By Mark McConville
INCREDIBLE images have revealed the anatomy of a wave after one brave photographer risked life and limb to slip under the waves and capture them from behind as they broke.
The stunning underwater shots show violent vortices venting from the collapsing tube of a breaking wave, and the backside of a breaking wave, which can either look like a mirror or act as a window when the wave is very thin.
Other amazing pictures show the more traditional view of a breaking wave as the camera points down the tube while surfers and swimmers are pictured trying to ride or avoid the waves.
The spectacular snaps were taken at Kua Bay, Hawaii by author and photographer Don Hurzeler (70), from Kailua-Kona, Hawaii, who explained just how dangerous this type of photography can be.
“I’ve been run over by surfers on boards, swept by currents onto the rocks,” said Don.
“I’ve had run ins with large sharks, had the camera and housing bounce off the sand so hard it broke everything, hurt my back repeatedly by being pounded into the sand and had to stop taking photos to rescue visitors to our island who had ventured out into the wrong spot at the wrong time.
“I’ve nearly bit through my tongue, broke ribs, toes, fingers, have been in surf so large I did not think I would ever make it back to the beach and have stepped on spiny sea urchins, sharp coral, sharp rocks and jelly fish,” he added.
“I have been run into by sizable turtles who got caught up in a wave – those shells turn out to be quite sharp when they run into you – and scared out of my mind by a 600-pound endangered monk seal that swam right under me just before sunup the other day. Other than that, no problems.”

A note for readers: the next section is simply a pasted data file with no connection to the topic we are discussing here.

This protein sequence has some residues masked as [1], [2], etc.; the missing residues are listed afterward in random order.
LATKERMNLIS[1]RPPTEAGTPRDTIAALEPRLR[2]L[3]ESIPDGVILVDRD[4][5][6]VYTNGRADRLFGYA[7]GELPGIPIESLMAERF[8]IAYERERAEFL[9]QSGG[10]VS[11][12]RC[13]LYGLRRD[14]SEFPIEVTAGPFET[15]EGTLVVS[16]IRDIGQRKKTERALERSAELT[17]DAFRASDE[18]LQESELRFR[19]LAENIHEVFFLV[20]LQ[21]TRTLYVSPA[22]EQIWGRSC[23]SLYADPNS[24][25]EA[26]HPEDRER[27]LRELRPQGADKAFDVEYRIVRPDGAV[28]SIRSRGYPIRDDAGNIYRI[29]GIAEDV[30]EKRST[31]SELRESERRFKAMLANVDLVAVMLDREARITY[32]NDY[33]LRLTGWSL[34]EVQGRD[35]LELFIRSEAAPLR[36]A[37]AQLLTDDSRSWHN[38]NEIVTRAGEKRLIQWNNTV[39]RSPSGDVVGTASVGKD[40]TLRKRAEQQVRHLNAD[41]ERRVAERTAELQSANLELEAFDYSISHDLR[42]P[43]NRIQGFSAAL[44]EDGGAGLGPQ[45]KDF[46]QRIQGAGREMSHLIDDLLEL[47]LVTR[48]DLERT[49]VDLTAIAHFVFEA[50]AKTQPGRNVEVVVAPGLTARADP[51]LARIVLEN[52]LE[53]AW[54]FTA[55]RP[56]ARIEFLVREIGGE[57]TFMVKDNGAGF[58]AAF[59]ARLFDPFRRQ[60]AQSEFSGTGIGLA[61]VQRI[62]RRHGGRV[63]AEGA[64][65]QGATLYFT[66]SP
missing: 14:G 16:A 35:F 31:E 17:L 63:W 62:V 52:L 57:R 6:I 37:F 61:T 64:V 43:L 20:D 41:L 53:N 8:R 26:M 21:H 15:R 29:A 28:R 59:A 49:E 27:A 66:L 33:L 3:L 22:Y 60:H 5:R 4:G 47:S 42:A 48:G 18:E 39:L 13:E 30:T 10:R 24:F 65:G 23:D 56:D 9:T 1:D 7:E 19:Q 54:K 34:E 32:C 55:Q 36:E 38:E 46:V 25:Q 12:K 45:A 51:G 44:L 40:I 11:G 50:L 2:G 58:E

To take the photos Don swims out with his camera in one hand and swims in place, or stands if in swallow water, as a wave approaches.
He tries to duck down and slip under the oncoming wave. If he’s not successful he gets dragged over the top of the wave, slammed into the sand or coral and then dragged underwater like a ‘rag doll in a spin cycle of a washer’.
“Shooting photos of the backside or underneath of a breaking wave allows me to share a sight that few people get to see directly,” he said.
“I feel that the images range from beautiful textures, shapes and colours to otherworldly captures.
“The shot of a wave breaking is familiar to virtually everyone. An underwater shot of several vortices venting from the collapsing tube of a breaking wave is of a process most people never even knew exists.
“And the shots of the underwater backside of the tube as it is breaking can range from nearly a mirror to a colourful textured cylinder.”